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Secondary Breast Cancer: Treatment Roller Coaster – Part three

Ismena Clout

bowel cancer 300x199 Secondary Breast Cancer: Treatment Roller Coaster – Part three

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Welcome to part three of the ‘Ismena treatment catch up’. I arrive at the Royal Marsden with a smile on my face ready for round three of chemotherapy. I go to have my bloods checked first (for those who don’t know, this is to ensure that my blood cell count is within safe limits) and then wait to see the doctor.

I’m waiting to see the phlebotomist when I see on Facebook that a gorgeous man I used to work with, Ben, has passed away from bowel cancer at just 28. He was such a great spirit and a true example of a gentleman. He had only been diagnosed seven months earlier and his treatment had been aggressive and tough.

It just broke my heart into tiny pieces and made me so angry. He had to see three doctors before his symptoms were taken seriously and he was referred to a specialist. That time he lost, every time he was misdiagnosed, led us to this horrific and tragic moment where the world has lost a special person. Bowel cancer UK have a campaign called ‘never too young’ I just wish those doctors had seen it and maybe his girlfriend Tamsin would still have her soul mate.

I have my bloods taken and sit quietly crying on the poor phlebotomist, I know they’ve seen everything but I’m still a bit embarrassed. I try and distract myself while I wait an hour and half to see my doctor. It’s that long as we have to wait for the blood results to come back as they are our guide to what to do. I walk into the office to see my doctor feeling a bit battered and blue, but confident that it will all be fine and I’ll soon be upstairs being blasted with the good stuff.

If only… instead it appears my platelets have crashed, my red bloods are down again and overall my bone marrow is not coping with this kind of chemo. The disease is ‘strongest’ in the bones, which really means the bone marrow. With so much cancer in there already it is struggling to make all the components my blood needs to keep me healthy.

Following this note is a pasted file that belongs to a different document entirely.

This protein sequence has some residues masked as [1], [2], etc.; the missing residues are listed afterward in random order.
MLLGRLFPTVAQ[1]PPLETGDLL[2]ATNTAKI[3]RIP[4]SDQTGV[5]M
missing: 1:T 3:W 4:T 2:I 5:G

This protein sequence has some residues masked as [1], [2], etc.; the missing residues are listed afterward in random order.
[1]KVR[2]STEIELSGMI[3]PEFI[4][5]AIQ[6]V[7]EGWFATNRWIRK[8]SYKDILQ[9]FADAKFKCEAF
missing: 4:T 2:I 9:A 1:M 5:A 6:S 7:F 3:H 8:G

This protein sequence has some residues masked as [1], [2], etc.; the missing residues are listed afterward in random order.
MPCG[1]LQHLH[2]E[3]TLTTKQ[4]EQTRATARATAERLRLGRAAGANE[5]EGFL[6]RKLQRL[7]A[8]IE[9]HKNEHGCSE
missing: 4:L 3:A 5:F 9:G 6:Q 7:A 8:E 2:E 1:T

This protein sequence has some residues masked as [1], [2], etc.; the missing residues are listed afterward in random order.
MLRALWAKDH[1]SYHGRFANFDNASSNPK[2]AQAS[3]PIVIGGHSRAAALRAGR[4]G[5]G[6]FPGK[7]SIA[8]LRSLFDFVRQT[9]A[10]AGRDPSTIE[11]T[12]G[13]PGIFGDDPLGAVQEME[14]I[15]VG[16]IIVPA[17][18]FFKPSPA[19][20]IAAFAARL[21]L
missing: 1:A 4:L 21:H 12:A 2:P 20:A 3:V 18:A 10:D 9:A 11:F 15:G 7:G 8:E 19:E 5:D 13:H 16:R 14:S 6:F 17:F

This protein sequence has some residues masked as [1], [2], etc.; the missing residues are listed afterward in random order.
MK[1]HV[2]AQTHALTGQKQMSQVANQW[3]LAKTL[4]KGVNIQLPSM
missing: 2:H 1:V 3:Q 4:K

Throw the wrong chemotherapy on top of that and the bone marrow just decides to down tools and go on strike. Time for action says the doctor, time for a change to a new drug. Reflecting on it now that I’m out of the room, it’s just so impressive how the doctor took this new information and acted. It is what makes him one of the top doctors in the world. He knew I wasn’t well enough to have the next dose of chemo that week and would have to delay it, so instead he changes me to a new chemotherapy. How many oncologists out there would just have kept me on the same chemotherapy? I will never know but I do know that this is why I’m happy to trust my life in the hands of this great man.

However, this moment is when I simply just break down. I can’t cope with the fact my treatment is being changed. This has never happened to me before; I’m the girl that treatment works on and has normal standard stuff during her chemotherapy. I’m not the girl that is in and out of hospital, suffering from neutropenic sepsis, having blood transfusions, chemo delay… but this time I am and the horrible thought grips me as if by the neck: what if this is the beginning of the end? We’ve just lost the amazing Ben, maybe this is the start of my time being up too.

I’m an absolute wreck at this point and the poor doctor just has to sit and wait while I try and get myself together enough to take in the facts. The chemo is given once every week for three weeks and then I have a week off.

I get upstairs in the hospital and just fall apart. For the first time ever I do an SOS on Facebook for company. I’m sat with the curtain pulled round me sobbing my heart out. I’m shaking and I need distraction, I’m broken and can’t cope. Thankfully a friend Sara comes and rescues me. She sits with me and has chocolate, gossip magazines and a big smile. It’s a long old afternoon with an emergency return to hospital as on the way home I start swelling up, but I take some anti-histamine and I’m fine.

So far on this new chemo I’m doing okay, the side effects are minimal but I’m very weak and tired. I keep needing to top the blood up, so making sure I take it easy and rest a lot. There is a long way to go on this treatment before we can find out if its really working so I’m just holding on and hoping things have now calmed down. The theft drama rolls on and on but hopefully we are at the start of the end game on it and I’ll finally see my money back for all the jewellery stolen.

There are more twists and turns that have gone on but I think I would be up to part seven and eight if I put it all down! So for now that’s all, and the final word has to be to Ben, rest in peace, you may be gone to us now but you will never be forgotten.

For more information on secondary breast cancer visit www.breastcancercare.org.uk/secondary


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